Changes to Saturday World and What That Means For The Future of the Brand

I have put on my personal online journal/memoir/observational rambling blog, I Fart Online, about how much I want to be a writer. I go on and on about how it is a dream of mine, and I made this site with the help of a good friend of mine to do just that–showcase my work, and build a brand and a name for myself.

After the last few weeks, it has been brought to my attention from several sources that I have gotten ahead of myself. I have not published anything in the way of fiction yet to a large community of people, so I realize that I need to take a step back and reassess the situation (as I continually tell myself.)

I have been listening to “Bird by Bird” by Anne Lamott, which I have talked about on my other site. She goes on about writing advice that goes beyond what a lot of other, “Hey! Here are 13 ways you can start your writing career!” sites and blogs have come up with. She gives candid advice and also sneaks in little snippets of her life as an author, writer, and teacher. An example of some information that she hands out is that you should have a writing group that will read your work without any emotional ties to you and gives you honest, sometimes harsh, critiques of your work.

She also talks about how she has a one-inch square photo frame that she uses as a tool to come up with story ideas. She peers through its opening and visualizes a scene or a situation that allows her to come up with the basis of her story, or even continue with one that she was working.

This is just a few examples of the things I have put into consideration over the last few weeks.

Prior to that, I watched an interview with author Stephen King on CBS This Morning in May of this year, and he was talking about his new book, The Outsider, and one of the questions that stuck out to me was how he gets his ideas.

Now, keep in mind I own a copy of Stephen King’s “On Writing,” where I am sure he talks about this same thing, but it has been so long since I read it that I have forgotten some of the sage advice he gives in the book.

Anyway, he states that he “observes” the world around him, and ideas twist in his mind to create a story. I tried that same thing after I saw the interview. I would go places like work, the doctor’s office, the bookstore, etc., and I would come up with little ideas that would make an excellent short story. I would take pictures on my phone of things I saw that would maybe make a good background or could be manipulated to add to another idea I was coming up with.

The concept was working.

Then, I went back onto Facebook every few days and would scroll through scanning for things I was interested in, or advertisements for something I wanted, or mentions/shares/likes/comments about my latest blog post from my online journal. I would tell my friends to start sharing my writing, to hopefully get my name out there.

Then, it happened.

Mark Groves, creator of Magnificent Cowlick Media and writer/co-writer of books like Black Buttons Volumes 1-3, Hellzapalooza: The Best Damned Rock Show Ever!, and Route 666: Four on the Floor, posted an article about how reviews like this particular one that he posted is how his books/brand gets out there and helps to get independent publishers/authors/creators noticed.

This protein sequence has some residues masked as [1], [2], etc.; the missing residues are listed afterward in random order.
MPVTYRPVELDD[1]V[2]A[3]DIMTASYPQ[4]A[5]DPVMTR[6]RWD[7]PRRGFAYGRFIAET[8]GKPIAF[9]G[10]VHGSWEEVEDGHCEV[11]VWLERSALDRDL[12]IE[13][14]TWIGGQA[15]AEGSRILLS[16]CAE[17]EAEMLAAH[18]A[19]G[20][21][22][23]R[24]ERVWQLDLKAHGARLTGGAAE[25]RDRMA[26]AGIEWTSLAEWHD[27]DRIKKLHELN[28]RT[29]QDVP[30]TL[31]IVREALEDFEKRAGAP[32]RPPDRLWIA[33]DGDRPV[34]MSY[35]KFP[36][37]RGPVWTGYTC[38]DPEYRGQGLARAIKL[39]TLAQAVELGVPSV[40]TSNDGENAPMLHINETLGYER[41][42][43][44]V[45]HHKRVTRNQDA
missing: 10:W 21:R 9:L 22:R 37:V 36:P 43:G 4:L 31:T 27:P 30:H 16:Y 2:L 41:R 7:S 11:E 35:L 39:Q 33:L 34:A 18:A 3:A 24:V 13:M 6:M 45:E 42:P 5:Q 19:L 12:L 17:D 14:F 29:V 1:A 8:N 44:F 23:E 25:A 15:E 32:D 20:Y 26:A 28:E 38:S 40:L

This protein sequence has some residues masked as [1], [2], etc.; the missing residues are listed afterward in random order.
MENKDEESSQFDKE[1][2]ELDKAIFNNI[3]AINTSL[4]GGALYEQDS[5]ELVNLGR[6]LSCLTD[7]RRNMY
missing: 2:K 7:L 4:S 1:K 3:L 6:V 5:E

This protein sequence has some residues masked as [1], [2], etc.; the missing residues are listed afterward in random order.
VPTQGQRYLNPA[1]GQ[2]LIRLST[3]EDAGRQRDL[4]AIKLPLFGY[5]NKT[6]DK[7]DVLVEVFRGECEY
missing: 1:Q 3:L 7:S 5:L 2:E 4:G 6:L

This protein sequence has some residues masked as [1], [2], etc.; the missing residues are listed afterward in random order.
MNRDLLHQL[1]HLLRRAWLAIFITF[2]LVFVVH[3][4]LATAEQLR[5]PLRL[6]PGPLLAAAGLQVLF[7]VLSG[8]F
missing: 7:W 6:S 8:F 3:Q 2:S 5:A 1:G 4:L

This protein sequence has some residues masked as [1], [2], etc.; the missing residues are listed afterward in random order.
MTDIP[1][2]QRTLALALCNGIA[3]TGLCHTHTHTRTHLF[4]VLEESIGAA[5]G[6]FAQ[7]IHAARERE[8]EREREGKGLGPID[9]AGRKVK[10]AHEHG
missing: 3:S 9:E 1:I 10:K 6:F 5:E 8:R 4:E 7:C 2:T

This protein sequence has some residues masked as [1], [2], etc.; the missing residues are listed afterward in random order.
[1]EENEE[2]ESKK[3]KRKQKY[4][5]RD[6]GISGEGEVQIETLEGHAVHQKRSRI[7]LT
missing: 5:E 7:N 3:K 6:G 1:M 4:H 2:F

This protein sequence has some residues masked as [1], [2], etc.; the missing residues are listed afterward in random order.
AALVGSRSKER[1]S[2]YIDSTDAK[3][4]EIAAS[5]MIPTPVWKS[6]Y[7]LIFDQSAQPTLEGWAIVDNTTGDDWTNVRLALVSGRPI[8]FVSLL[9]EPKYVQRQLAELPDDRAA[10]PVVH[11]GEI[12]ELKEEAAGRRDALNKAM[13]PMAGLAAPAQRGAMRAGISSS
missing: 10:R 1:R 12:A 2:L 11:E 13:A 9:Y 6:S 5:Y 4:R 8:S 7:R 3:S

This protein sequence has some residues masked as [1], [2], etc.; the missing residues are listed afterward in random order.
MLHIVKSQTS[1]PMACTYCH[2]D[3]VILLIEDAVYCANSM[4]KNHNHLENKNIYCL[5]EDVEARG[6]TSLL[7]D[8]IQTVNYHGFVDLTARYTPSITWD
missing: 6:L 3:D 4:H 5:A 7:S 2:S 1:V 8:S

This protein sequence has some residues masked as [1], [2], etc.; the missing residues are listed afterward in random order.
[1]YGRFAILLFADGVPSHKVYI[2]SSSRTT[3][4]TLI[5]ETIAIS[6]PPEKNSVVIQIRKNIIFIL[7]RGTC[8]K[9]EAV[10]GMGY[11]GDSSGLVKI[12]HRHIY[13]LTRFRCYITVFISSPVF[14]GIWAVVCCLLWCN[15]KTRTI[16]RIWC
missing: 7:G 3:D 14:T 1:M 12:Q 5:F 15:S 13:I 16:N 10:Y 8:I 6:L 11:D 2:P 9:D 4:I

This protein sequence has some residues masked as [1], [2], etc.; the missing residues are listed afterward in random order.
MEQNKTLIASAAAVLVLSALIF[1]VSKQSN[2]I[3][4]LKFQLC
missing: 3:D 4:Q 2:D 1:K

That review? It was mine.

I was ecstatic! I was the example of how fans like me can help sales of books and also generate more fans by posting positive reviews! Plus, Mark is a generous person who I sought out at Kansas City Comicon the last year it was in session to meet him and other authors, and buy some of his material! He thought it was so great that I was a fan before even reading his stuff that I think we shook hands three or four times! It was awesome!

I decided to leave a comment on his current post, explaining that I was the one that had written the favorable review and that I did not only want to help promote independent creators but also that I wanted to have a career in writing. I explained that I had already started an online journal, posting stories about personal observations, to my path to mental well being, and my struggles with mental health, including thoughts of suicide. I included that I had created this site as a springboard to showcase my short stories and other types of fiction.

What happened next I didn’t expect.

Mark responded to me, but not just a simple, “Thank you for checking out my work! Keep on reading!” He gave me advice on how to come up with stories. Granted, they were ideas for horror stories. I mean, come on, he’s a horror writer. What do you expect? He also gave me a few other tips:

  • Write what you know.
  • Find a writing group and not just family and friends that already think you are a great writer, but other people that will be critical of your work that will, in turn, make you a better writer.
  • Publish your work to an online zine or site that accepts submissions, that will not only allow your work to read by thousands, but may eventually get posted in an anthology book (is that how that works?!), thus getting your name out there even more, and allowing you to be picked up by publishers possibly or will enable you to make your own brand!

Holy shit! The same advice I got from Stephen King and Anne Lamott, and various other writing blogs! IT FINALLY CLICKED!!!

So, I am starting fresh. I’m not giving up on this site, in fact, I had an idea for a place that could be a fanboy site for stuff that I want to talk about, like writing, books, movies, comics, and also articles that I think would be fun to do that I haven’t seen a lot of other sites do.

I guess the last thing I can say, that would seem fitting is this:

Welcome to the NEW Saturday World.

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